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Political Prisoners:
an overview

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Political Prisoners: an overview

One outcome of the Good Friday Agreement has been the release of prisoners affiliated to organisations that have established and maintained 'a complete and unequivocal ceasefire'. The intention is that all such prisoners will be released by June 2000.

The changing political context has implications for the prison population, especially in Northern Ireland, where the numbers behind bars were large, and where prison issues are highly political. Republican prisoners in particular resisted attempts by the State to criminalise them and fought for special category status as 'prisoners of war'. Their weapons of protest were non-compliance with prison rules, agitation and the hunger strike. The prison became central to their struggle.

paintingThe extent to which widespread incarceration has been a part of people's lives in some communities is hard to imagine. It is estimated that around 24,000 Irish men and women have been jailed at some stage in the past thirty years as a result of the Troubles. Some 600 have received life sentences. To give a specific example, the Upper Springfield area of West Belfast has a population of 11,500. More than ten per cent of the adults living there have experienced imprisonment as a direct result of the conflict. When families and friends are taken into account, few can have been unaffected.

The pains of imprisonment do not disappear as soon as individuals return to the community. The problems for political prisoners, Loyalist and Republican, after release are typical of those facing persons who have served long sentences and find resettlement difficult. While other ex-prisoners might seek support from State agencies such as the probation service, former paramilitaries have created their own support structures. A wide range of self-help groups has been established to assist them during the slow process of reintegration. There are particular concerns around:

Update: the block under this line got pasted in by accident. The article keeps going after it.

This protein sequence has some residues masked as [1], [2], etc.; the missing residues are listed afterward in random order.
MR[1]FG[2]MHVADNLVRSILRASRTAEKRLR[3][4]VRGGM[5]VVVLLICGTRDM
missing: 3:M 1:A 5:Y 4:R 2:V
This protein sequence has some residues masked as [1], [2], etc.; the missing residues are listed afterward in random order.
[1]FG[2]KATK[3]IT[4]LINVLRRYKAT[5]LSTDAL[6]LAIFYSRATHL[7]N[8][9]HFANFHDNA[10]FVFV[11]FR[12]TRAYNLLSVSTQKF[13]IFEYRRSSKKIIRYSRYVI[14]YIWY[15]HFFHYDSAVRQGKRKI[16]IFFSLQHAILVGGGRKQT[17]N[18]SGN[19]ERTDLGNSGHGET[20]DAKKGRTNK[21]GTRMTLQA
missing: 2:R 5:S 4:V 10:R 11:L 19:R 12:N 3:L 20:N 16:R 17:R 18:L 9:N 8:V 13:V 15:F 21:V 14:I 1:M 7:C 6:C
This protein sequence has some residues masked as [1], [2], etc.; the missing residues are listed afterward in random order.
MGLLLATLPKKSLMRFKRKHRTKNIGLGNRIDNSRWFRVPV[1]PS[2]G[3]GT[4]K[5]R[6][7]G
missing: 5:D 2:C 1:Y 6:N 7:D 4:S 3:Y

• Welfare benefits

  • Housing and accommodation (especially when relationships have broken down as a result of the prison sentence)

  • Employment and training (problems finding work with a criminal record)

  • Personal security

  • Psychological issues (depression, institutionalisation, inability to take responsibility)

  • Difficulty adjusting to new family context (grown up children, partner used to making all the decisions)

— Political Prisoners and Prison Accommodation

The accelerated release of politically motivated prisoners will create space in the prison systems, north and south. In June 1999, E Block in Portlaoise (which is reserved for 'subversive' prisoners) was operating at 31% of capacity (39 prisoners in 125 cells). It seems strange in this context that a new prison is being built across the road from it to accommodate 500 men. Surely it would make more sense to use existing prison spaces fully before adding new buildings? The plentiful staff resource in Portlaoise (five officers for every two prisoners) should now be available for redeployment. This will go some way towards reducing the enormous costs associated with keeping people in custody at this institution.

The infamous H Blocks at the Maze prison will soon be empty (in 1980 they held 1,400 republican and loyalist prisoners). It is unlikely that this complex will be suitable for continued use as a penal institution. Its closure will see the size of the prison estate in Northern Ireland shrink to a level more appropriate to a small jurisdiction with a low level of recorded crime.

The emergence of peace has led to a massive scaling down in the amount of high-security prison accommodation in Ireland. It has also led to the development of a range of innovative support services for ex-prisoners.


  Calypso Productions
South Great George's Street
Dublin 2, Ireland
phone (353 1) 6704539
fax (353 1) 6704275
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